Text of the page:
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Antitrust in 60 Seconds: Statutory Antitrust Exemptions and Immunities

· May 24, 2019

The 60-Second Read:

Both Congress and the courts have created certain antitrust exemptions and immunities that prevent antitrust enforcement of certain industries and activities. Examples of immunities enacted by Congress include the insurance business and international shipping conferences. Examples of court-created immunities are the state action doctrine and the Noerr-Pennington doctrine. These immunities were created for a variety of reasons. However, today there is broad and bipartisan consensus that these exemptions and immunities are disfavored and should be narrowed or eliminated where possible. This includes commentary from the Antitrust Modernization Commission under George W. Bush, the American Bar Association, last year’s Antitrust Division roundtable, and work by the American Antitrust Institute.

Antitrust exemptions and immunities were recently described by the DOJ as “vestiges of earlier antitrust enforcement policies that were deemed to be insufficiently sensitive to the benefits of certain types of conduct” or “characterized as special interest legislation that sacrifices general consumer welfare for the benefit of a particular group or industry.” This language echoes the findings of the Antitrust Modernization Committee (AMC), formed by a 2002 statute to examine whether antitrust laws needed to be modernized. The AMC identified 30 statutory immunities from antitrust laws, and strongly encouraged their review. The AMC was “skeptical about the value and basis for many, if not most or all, of these immunities.”

Exemptions and immunities are different than safe harbors and safety zones that have been created through joint statements by the FTC and DOJ. These joint statements describe certain behavior that, when engaged in as described, will not be pursued by the agencies because they believe the activity is procompetitive. There are also joint statements that set out certain thresholds below which the agencies will believe activity is not a risk of being anticompetitive. These statements are part of efforts by the agencies to be transparent in their enforcement priorities and to not discourage behavior that is generally beneficial. They are also subject to change based on market realities. An example of a safety zone is found in the Antitrust Guidelines for Collaborations Among Competitors.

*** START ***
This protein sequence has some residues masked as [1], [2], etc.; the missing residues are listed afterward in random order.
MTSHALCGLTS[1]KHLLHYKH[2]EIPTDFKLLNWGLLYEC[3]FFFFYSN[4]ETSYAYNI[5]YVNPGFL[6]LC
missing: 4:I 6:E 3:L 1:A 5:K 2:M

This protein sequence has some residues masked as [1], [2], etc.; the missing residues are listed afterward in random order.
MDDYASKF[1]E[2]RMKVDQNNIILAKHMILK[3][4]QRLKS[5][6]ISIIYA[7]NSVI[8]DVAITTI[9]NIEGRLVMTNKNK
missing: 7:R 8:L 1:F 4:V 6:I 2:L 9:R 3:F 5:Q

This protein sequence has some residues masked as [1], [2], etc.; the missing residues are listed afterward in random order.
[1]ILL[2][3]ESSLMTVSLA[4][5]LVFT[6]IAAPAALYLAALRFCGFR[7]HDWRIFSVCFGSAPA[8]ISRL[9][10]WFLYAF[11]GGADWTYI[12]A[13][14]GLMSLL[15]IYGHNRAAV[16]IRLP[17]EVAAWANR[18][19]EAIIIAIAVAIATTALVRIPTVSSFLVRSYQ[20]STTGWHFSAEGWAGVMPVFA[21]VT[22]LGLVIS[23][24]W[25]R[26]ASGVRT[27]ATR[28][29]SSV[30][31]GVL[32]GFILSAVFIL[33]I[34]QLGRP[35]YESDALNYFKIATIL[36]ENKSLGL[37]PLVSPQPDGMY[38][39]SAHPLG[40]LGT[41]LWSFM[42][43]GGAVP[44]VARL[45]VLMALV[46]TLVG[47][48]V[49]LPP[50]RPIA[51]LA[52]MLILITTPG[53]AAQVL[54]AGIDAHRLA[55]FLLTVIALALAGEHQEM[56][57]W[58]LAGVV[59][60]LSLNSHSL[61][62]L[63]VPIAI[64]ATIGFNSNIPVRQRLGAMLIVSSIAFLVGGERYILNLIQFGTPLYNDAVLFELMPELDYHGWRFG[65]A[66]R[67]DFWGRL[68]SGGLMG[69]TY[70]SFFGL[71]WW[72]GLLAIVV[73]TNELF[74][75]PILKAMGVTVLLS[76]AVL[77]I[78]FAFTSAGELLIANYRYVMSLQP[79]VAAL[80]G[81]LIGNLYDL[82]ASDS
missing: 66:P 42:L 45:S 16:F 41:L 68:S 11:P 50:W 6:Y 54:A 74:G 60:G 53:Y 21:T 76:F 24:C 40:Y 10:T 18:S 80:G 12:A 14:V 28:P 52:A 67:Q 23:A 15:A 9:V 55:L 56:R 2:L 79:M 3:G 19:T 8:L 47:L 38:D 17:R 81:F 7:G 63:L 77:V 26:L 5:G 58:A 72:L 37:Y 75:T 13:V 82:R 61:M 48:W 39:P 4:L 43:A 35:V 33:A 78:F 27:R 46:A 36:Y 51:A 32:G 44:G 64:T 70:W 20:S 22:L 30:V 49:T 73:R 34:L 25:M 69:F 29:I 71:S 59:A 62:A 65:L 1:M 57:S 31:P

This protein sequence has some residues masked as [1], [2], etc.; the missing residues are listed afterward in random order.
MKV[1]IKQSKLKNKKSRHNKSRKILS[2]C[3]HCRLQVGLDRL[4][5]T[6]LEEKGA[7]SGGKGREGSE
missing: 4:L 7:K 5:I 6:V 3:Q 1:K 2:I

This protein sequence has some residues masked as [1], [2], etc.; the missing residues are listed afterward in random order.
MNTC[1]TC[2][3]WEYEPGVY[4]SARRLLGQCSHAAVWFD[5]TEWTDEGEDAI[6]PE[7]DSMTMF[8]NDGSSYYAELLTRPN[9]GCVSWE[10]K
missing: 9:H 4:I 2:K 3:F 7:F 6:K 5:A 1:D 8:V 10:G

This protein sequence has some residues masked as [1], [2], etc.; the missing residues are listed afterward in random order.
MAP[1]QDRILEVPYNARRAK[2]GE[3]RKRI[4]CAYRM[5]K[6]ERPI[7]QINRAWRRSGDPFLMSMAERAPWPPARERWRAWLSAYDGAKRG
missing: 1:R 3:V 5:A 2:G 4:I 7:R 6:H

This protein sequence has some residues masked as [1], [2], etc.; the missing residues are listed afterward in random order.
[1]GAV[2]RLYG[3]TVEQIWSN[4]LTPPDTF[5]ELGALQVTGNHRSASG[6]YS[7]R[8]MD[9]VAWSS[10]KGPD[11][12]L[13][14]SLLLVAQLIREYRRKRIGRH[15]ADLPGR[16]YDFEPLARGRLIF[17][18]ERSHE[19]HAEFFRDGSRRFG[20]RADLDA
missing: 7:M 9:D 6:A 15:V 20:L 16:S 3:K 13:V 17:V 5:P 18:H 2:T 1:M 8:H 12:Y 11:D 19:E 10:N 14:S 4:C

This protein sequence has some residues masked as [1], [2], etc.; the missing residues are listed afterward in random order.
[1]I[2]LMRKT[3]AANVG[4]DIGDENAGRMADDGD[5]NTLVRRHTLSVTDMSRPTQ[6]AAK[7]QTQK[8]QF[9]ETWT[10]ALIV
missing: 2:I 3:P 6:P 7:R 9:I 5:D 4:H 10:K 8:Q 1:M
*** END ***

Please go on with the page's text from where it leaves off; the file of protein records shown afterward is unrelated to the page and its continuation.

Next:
Exemptions and immunities enacted by Congress

Congress, as the drafter of the antitrust laws, has the authority to grant exemptions and immunities from the antitrust laws by statute. One of the most commonly discussed immunities enacted by Congress is the immunity that the insurance industry received under the 1945 McCarran-Ferguson Act (MFA). MFA was enacted to grant the states the ability to regulate insurance, following a Supreme Court case that stated that insurance was interstate commerce. A clause of MFA exempted insurance from antitrust laws if it met three prongs: (1) it constitutes “the business of insurance,” (2) to the extent that such conduct is “regulated by State Law,” provided that (3) it does not amount to an “agreement to boycott, coerce, or intimidate, or act of boycott, coercion, or intimidation.”

There were two premises for this immunity: First, was the fear that state law regulation of insurance markets would be preempted by federal antitrust laws without an exemption. The insurance business has been historically regulated by the states, but MFA was responding to a Supreme Court decision that held the insurance business was within Congress’ commerce power. Congress wanted to keep insurance oversight at the state level. Second, there was a fear that antitrust law would discourage beneficial cooperative behavior, including information sharing designed to improve the functioning of insurance.